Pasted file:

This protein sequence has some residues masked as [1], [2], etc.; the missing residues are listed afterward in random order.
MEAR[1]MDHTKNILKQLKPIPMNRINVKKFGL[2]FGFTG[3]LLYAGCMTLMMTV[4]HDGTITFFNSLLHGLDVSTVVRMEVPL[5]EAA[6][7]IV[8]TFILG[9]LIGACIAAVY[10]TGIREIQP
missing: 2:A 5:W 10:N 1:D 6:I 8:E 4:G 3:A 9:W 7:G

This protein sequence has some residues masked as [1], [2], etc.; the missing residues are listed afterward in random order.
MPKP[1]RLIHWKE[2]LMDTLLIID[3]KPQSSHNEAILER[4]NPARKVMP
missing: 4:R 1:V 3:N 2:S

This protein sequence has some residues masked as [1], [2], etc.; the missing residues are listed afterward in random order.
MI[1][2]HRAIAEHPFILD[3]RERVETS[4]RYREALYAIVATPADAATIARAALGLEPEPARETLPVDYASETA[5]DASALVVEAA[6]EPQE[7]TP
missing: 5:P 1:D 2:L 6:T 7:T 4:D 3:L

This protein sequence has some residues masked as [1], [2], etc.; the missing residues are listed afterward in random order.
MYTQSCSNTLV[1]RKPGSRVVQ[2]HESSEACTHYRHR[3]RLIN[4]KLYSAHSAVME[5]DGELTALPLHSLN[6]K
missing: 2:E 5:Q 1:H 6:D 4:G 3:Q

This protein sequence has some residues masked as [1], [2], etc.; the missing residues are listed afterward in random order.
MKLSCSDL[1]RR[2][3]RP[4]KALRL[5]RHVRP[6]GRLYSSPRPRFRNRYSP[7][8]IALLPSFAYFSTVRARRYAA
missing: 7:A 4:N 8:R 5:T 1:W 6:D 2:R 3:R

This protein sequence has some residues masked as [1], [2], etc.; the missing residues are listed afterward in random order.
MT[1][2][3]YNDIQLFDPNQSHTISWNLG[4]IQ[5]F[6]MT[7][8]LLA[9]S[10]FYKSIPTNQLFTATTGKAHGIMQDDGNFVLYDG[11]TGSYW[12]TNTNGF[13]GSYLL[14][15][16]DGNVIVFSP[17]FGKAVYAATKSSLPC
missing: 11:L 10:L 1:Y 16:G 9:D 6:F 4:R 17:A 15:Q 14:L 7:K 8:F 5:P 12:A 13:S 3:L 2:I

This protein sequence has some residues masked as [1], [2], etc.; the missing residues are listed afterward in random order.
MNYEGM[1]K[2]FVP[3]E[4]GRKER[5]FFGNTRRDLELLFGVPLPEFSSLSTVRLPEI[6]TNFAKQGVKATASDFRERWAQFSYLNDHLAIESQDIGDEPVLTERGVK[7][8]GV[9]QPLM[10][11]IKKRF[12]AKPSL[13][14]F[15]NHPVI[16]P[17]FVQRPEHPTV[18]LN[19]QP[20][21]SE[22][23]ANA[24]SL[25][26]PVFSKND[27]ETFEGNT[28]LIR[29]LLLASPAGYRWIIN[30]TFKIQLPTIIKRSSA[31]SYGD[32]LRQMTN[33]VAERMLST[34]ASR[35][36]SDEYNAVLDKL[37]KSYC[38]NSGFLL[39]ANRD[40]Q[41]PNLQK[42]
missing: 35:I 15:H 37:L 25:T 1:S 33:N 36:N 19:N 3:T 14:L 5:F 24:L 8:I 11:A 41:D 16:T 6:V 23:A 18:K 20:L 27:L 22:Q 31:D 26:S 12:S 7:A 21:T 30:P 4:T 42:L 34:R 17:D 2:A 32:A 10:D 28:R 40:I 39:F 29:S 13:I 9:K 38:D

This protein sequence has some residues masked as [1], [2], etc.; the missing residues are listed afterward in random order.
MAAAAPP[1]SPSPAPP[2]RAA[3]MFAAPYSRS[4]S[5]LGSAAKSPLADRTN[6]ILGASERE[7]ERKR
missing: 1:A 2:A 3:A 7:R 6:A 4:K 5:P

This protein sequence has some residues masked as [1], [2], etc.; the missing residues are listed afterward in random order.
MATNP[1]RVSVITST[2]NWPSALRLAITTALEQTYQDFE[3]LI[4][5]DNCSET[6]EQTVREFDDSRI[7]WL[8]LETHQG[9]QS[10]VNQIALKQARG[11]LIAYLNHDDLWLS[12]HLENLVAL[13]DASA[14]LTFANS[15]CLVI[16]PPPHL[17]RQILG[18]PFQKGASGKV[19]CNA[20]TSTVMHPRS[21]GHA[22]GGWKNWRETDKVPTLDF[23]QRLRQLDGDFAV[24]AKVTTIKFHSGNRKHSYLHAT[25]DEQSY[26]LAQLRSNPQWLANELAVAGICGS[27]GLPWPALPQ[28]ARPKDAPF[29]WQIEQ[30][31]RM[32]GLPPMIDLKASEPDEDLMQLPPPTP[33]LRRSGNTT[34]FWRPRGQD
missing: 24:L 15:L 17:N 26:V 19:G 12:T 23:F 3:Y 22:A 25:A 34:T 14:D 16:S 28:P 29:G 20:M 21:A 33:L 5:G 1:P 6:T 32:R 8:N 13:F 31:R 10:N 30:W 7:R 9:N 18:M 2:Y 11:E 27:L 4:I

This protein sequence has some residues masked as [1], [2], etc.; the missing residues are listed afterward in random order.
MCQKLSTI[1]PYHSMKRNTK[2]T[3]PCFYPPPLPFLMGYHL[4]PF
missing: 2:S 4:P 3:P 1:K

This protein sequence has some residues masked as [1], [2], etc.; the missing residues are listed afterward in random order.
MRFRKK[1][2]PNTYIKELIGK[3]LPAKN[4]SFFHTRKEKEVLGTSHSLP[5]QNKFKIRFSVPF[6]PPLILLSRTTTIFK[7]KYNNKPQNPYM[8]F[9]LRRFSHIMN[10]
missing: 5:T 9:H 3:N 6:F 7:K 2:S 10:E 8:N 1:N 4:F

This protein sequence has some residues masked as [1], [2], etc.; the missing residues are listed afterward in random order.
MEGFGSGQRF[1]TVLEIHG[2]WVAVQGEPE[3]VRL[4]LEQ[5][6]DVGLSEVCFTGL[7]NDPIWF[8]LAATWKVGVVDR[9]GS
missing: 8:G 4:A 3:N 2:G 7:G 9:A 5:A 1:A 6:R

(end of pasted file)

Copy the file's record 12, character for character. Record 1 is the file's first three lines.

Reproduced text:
This protein sequence has some residues masked as [1], [2], etc.; the missing residues are listed afterward in random order.
MEGFGSGQRF[1]TVLEIHG[2]WVAVQGEPE[3]VRL[4]LEQ[5][6]DVGLSEVCFTGL[7]NDPIWF[8]LAATWKVGVVDR[9]GS
missing: 8:G 4:A 3:N 2:G 7:G 9:A 5:A 1:A 6:R